The hyperbolic character of the geometry allows Schwarz triangles and Goursat tetrahedra which in Euclidian case would not be possible due to the condition that the edges have the same length and faces have the same area.
Could hyperbolic, Euclidean, and spherical tessellations be realized in TGD space-time
An interesting question is whether the hyperbolic, Euclidean, and spherical tessellations could be realized in the TGD framework as induced 3-D geometry or rather, as slicing of space-time surface by time parameter such that each slice represents hyperbolic, Euclidean or spherical geometry locally allowing the tessellation.
Hyperbolic tessellations can be realized on the cosmic time constant hyperboloids and Euclidean tessellations on the Minkowski time constant hyperplanes of M4 and possibly partially on 3-surfaces which have hyperbolic 3-space as M4 projection.
The question boils down to a construction of a model of Robertson-Walker cosmology for which the induced metric of a=constant 3-surface is that of H3, E3, or S3 corresponding to the cosmologies with subcritical, critical and overcritical mass densities. The metric of H3 is proportional to a2 scale factor. The simplest ansatz is a geodesic circle at geodesic sphere S2⊂CP2 with metric ds2= -R2dθ2-sin2(θ)dΦ2. The ansatz (sin(θ)=a/a0,Φ=f(r)) gives in Robertson-Walker coordinates the induced metric
ds2= [1- R2 (dθ/da)2] da2 -a2 (1/(1+r2)+ (R/a0)2(df/dr)2) dr2 + r2dΩ2
This gives the flat metric of E3 if the condition
(df/dr)2= (a0/R)2 r2/(1+r2)
This condition is satisfied for all values of r.
For S3 metric one obtains the condition
(df/dr)2= (a0/R)2 2r2/(1-r4)
r=1 corresponds to singularity. For r=1, one has rM= ar= a, which gives t= 21/2a. One can construct the S3 by gluing together the hemispheres corresponding to the 2 roots for df/dr so that it seems that one obtains the tessellations. The divergence of df/dr tells that the half-spheres become orthogonal to H3 at the gluing points.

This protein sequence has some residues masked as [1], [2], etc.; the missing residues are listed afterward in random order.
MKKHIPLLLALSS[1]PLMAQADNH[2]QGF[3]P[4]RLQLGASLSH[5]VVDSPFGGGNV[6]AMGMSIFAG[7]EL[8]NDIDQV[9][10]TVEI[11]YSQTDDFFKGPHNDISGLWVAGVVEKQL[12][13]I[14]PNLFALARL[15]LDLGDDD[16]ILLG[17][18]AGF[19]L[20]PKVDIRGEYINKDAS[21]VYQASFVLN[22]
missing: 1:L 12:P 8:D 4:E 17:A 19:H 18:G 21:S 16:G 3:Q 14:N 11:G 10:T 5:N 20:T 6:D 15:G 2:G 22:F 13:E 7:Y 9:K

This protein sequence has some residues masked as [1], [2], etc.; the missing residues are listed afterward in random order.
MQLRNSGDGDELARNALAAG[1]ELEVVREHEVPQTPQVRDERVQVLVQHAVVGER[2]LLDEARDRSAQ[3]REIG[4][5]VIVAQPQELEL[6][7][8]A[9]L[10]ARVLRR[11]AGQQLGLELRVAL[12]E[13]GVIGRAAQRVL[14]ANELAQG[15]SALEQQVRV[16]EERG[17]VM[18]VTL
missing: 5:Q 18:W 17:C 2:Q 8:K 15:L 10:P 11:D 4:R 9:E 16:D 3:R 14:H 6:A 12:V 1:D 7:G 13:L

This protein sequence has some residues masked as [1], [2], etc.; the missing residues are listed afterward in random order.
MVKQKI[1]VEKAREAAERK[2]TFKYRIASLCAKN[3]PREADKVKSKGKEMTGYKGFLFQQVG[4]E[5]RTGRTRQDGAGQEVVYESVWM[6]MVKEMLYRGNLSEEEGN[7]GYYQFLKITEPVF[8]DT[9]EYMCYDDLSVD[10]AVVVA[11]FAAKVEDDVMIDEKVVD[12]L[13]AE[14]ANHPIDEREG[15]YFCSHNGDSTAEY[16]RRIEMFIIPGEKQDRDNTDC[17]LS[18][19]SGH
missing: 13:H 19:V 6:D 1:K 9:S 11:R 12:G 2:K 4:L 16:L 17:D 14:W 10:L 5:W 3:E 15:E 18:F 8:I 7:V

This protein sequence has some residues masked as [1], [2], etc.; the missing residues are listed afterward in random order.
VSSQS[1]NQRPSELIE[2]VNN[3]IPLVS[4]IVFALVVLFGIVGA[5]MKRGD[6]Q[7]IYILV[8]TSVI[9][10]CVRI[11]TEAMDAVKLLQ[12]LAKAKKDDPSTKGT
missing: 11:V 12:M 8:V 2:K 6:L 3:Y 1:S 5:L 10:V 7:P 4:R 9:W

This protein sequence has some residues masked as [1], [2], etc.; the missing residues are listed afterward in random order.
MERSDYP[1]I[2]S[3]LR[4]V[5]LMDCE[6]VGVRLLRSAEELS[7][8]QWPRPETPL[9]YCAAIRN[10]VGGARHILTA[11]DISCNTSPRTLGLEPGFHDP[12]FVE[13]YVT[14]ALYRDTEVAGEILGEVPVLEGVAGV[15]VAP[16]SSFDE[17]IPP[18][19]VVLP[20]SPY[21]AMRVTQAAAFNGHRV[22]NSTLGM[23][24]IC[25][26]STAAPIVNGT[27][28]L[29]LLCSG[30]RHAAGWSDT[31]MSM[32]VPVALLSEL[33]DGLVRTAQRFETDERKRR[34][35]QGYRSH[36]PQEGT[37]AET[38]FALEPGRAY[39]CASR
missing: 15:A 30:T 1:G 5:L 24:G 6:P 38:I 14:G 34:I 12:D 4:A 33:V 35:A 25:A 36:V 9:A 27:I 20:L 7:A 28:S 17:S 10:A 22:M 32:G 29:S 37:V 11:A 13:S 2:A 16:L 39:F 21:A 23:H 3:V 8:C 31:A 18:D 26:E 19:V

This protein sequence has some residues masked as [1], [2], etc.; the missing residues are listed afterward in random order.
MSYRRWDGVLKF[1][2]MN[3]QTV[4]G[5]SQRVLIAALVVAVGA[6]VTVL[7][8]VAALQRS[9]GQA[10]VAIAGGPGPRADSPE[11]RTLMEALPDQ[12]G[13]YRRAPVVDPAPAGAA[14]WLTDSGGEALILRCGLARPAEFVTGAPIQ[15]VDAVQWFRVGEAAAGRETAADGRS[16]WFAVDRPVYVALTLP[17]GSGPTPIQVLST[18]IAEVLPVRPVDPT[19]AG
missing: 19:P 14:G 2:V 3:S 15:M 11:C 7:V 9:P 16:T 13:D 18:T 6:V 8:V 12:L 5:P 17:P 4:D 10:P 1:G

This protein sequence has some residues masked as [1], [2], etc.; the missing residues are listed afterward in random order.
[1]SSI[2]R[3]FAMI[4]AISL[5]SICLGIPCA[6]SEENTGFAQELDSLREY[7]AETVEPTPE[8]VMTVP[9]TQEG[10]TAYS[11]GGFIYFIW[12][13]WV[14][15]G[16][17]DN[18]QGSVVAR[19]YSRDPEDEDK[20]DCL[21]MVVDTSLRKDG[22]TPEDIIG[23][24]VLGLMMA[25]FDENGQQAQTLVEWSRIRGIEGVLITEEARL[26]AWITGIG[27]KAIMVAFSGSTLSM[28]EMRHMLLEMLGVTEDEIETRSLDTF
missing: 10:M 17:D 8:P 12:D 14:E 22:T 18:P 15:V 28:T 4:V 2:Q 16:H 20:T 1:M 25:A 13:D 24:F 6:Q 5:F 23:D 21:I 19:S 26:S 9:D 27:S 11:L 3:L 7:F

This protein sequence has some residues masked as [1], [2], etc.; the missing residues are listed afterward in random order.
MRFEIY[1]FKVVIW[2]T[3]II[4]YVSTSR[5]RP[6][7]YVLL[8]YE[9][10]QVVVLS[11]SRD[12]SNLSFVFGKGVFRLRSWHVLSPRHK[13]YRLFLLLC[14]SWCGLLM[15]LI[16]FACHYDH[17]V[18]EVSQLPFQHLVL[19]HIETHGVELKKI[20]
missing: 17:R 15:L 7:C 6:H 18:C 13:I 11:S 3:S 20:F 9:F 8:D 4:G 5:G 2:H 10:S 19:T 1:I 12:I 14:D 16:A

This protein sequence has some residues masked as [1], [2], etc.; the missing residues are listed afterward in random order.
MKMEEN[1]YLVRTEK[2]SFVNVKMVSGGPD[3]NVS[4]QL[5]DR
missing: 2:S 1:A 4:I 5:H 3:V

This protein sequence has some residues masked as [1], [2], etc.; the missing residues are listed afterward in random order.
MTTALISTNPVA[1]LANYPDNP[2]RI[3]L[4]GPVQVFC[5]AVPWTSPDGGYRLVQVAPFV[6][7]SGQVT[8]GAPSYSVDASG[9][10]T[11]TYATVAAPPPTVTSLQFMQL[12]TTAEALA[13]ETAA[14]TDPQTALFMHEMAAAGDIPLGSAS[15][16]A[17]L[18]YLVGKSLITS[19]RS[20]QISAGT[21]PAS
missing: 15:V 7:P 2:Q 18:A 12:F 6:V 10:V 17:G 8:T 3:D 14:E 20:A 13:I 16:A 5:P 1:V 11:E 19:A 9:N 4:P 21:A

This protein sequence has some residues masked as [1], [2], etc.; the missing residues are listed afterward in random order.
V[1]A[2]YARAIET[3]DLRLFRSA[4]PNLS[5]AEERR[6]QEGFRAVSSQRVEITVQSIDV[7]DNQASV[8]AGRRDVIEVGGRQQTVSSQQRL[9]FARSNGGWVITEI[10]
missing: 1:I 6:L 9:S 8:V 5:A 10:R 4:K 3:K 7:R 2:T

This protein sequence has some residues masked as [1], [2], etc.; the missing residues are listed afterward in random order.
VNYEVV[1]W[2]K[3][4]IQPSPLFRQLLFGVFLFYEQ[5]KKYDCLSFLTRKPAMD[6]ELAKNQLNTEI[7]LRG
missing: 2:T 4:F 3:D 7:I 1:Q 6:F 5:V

For both E3 and S3 option, the component gaa of the induced metric is equal to
gaa= 1-(R/a0)2 1/(1-(a/a0)2)
gaa diverges at a=a0 so that the cosmic time would run infinitely fast. gaa changes sign for a=a0 so that for a>a0 the signature of the induced metric becomes Euclidean. Unless one allows Euclidean signature in long scales, one must assume a0. Note that the action defined as the sum of Kähler action and volume action. If S2 corresponds to the homologically trivially geodesic sphere of CP2, the action reduces to volume action for these surfaces. The densities of Noether currents for volume action vanish at a= a0 since they are proportional to the factor (gaa)1/2gaa and thus approach to zero like [1-(a/a0)2]1/2. This is true also for the contribution of Kähler action present for homologically non-trivial geodesic sphere of CP2. Very probably, this surface is not a minimal surface although the volume is finite. This is suggested by the fact that the volume element increases in comparison to hyperbolic volume element giving rise to minimal volume increases as the parameter a increases.
See the chapter More about TGD and Cosmology.
For a summary of earlier postings see Latest progress in TGD.
For the lists of articles (most of them published in journals founded by Huping Hu) and books about TGD see this.